With every major crisis capitalism has faced since the Second World War, we have seen Keynesianism rear its head. Either in the form of actual policy enacted or in the realm of ideas that come to the fore at these times. Our current situation with COVID-19 is no different. It is as the American monetarist economist Robert Lucas Jr. succinctly put it: “I guess everyone’s a Keynesian in a foxhole”, when capital sees itself in major crisis, Keynesianism reemerges in order to offer a solution. However, there is a widespread ignorance about what Keynesianism actually means.
In lay terms the term is synonymous with government intervention into the economy. For sets of policies that are broadly expansionary (that is to say, higher government spending, lower interest rates) in order to make up for shortcomings in economic demand. There is some truth in this but it does not give us the full picture.
For significant sections of the liberal left the term is even considered a synonym for left wing economics on the basis that more government intervention is necessarily more left wing as less is being left up to market forces. This is simply nonsense: It is plain that our current hard-right Conservative government is not in the slightest left wing, though the economic measures that have been put in place in light of COVID-19 are the most interventionist policies that have been seen in Britain for many decades.
Some on the left have even chalked this interventionism up to Corbyn losing the election but winning the economic argument. This shows both the lack of ambition on the part of much of the pro-Corbyn left and a misunderstanding of how social democracy and market intervention relate to one another (of course not all intervention in the market is social democratic).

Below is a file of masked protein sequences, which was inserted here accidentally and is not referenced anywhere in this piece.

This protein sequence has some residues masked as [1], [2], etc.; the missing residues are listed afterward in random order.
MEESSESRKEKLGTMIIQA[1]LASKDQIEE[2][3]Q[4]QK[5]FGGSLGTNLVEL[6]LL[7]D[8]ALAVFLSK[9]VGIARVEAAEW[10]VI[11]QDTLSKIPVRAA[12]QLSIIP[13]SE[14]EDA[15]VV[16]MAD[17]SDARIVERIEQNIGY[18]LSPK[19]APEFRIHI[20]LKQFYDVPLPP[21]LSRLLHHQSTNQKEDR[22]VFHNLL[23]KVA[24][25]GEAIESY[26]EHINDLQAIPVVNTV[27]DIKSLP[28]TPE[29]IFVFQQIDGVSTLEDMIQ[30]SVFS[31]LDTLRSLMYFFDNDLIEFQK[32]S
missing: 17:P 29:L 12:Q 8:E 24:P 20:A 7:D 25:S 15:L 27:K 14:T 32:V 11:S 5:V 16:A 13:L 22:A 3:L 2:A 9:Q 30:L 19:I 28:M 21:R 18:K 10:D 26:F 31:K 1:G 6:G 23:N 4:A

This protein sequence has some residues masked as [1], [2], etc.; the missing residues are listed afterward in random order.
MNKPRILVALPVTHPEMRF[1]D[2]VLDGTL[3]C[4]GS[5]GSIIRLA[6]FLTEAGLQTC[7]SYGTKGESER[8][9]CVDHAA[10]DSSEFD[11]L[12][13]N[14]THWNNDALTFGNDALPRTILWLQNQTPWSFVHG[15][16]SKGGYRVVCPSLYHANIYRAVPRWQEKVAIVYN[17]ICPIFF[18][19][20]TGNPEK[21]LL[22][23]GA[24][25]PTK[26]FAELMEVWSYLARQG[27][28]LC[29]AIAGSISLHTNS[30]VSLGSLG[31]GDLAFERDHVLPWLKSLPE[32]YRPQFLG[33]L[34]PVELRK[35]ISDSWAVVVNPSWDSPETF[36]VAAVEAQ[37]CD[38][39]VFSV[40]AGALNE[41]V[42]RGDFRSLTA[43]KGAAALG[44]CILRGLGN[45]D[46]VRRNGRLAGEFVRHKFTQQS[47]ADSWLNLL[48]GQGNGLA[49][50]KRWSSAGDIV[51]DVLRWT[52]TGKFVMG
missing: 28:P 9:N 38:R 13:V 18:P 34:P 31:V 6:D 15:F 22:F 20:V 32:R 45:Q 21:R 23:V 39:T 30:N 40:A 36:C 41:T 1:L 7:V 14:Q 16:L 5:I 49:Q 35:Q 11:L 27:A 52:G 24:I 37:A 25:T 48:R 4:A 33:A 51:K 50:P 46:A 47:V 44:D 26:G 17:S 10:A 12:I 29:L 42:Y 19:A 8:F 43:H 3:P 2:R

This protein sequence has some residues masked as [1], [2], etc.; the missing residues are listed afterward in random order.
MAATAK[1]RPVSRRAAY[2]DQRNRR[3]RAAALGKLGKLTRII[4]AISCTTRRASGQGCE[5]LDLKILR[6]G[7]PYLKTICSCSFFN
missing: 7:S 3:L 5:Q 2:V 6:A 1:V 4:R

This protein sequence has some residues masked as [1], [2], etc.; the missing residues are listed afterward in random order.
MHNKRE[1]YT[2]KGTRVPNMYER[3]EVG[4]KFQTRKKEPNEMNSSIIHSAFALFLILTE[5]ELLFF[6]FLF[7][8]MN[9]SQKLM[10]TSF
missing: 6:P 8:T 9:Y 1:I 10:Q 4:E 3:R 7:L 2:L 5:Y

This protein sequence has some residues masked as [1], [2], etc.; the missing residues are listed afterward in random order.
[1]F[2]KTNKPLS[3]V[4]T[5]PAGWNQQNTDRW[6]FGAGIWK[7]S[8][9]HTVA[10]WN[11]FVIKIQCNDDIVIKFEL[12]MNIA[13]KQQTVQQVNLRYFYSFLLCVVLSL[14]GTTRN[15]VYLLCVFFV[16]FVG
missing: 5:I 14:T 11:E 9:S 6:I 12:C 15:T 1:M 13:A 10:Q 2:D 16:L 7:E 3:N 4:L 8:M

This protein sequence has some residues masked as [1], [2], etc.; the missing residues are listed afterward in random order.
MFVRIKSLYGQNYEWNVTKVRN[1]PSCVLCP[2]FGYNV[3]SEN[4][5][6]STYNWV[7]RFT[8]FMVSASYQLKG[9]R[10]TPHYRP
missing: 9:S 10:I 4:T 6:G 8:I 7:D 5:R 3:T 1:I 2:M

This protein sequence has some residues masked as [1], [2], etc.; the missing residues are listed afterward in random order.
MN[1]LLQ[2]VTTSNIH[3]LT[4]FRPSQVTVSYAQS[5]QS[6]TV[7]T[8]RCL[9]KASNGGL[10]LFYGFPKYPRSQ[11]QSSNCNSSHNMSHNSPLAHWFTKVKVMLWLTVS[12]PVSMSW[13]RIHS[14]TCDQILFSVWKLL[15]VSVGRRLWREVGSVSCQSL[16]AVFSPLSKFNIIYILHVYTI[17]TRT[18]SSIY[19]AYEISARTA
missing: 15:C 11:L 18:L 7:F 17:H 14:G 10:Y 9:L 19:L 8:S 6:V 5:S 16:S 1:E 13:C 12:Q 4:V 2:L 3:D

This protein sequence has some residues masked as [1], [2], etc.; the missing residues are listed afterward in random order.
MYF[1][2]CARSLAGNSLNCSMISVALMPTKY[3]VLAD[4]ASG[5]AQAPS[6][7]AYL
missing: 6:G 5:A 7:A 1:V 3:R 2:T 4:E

Lastly, there is a tendency amongst the far left to be entirely dismissive of Keynesianism as purely a tactic employed by the ruling capitalist class in times of crisis to stave off social revolution and maintain the longevity of capitalism as a social order and system of production. This, whilst being an understandable position to reach, misunderstands the core of Keynes’ thinking and why it was that Keynes was anti-revolutionary. It is true that Keynes was through and through a bourgeois economist and indeed did state that if a proletarian revolution were to take place he would be firmly on the side of the bourgeoisie against the “masses” whom he saw as incapable of self governing.
It is important that we examine exactly what is meant by this in order to situate Keynesianism as a historical phenomenon and understand what exactly it represents for us today. We must look both at Keynesianism as Keynes himself theorised it and Keynesianism as it exists today in the hands of the so-called New Keynesians: Thomas Piketty, Joseph Stiglitz, Paul Krugman being the most notable.
Geoff Mann’s 2017 work 'In the Long Run We Are All Dead: Keynesianism, Political Economy and Revolution' is a highly instructive piece of work. Mann rightly identifies the political essence present in Keynes’ Keynesianism that has been lost by Keynesians today.